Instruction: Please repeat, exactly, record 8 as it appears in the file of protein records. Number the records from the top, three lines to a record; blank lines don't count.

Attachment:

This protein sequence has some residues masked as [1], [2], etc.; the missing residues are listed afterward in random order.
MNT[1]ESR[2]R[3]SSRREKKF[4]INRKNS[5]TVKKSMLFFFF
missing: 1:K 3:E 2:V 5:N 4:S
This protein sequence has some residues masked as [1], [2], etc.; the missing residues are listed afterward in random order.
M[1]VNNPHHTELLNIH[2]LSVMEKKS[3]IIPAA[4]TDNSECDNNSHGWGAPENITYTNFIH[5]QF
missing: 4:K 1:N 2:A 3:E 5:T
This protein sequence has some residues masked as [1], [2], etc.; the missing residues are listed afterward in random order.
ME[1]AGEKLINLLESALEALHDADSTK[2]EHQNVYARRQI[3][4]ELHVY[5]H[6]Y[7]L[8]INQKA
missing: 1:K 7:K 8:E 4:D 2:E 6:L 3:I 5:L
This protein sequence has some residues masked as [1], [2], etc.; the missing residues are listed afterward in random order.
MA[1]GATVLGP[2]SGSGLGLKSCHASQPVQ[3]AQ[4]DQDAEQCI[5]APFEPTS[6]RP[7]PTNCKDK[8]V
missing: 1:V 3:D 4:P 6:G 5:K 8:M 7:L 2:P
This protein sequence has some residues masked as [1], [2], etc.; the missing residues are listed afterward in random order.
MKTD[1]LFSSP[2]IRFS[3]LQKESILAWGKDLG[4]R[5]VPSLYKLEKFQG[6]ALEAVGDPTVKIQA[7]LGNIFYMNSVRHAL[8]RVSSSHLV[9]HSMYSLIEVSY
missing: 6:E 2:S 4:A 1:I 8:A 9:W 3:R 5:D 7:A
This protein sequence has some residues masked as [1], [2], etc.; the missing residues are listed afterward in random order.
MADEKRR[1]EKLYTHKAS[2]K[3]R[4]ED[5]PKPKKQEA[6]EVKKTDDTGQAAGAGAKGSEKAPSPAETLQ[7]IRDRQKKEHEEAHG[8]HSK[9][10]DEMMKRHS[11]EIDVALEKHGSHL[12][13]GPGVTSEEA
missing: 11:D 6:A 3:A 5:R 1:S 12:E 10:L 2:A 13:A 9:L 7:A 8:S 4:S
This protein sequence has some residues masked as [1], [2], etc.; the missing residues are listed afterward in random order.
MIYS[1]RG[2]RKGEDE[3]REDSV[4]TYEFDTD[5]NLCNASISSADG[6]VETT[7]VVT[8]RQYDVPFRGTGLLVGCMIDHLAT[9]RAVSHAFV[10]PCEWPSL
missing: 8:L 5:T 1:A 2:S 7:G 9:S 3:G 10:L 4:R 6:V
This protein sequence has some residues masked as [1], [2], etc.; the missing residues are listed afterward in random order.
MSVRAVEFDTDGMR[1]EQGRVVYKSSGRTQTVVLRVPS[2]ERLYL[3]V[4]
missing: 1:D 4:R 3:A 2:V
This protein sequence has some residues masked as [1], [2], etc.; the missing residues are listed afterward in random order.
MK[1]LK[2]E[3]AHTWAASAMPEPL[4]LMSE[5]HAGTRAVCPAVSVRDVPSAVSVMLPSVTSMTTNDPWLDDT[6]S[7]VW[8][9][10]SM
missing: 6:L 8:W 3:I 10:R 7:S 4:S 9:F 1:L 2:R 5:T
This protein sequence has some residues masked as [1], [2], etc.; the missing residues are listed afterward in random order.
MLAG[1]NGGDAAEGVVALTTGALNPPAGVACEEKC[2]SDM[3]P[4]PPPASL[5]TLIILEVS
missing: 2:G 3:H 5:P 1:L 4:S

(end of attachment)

This protein sequence has some residues masked as [1], [2], etc.; the missing residues are listed afterward in random order.
MSVRAVEFDTDGMR[1]EQGRVVYKSSGRTQTVVLRVPS[2]ERLYL[3]V[4]
missing: 1:D 4:R 3:A 2:V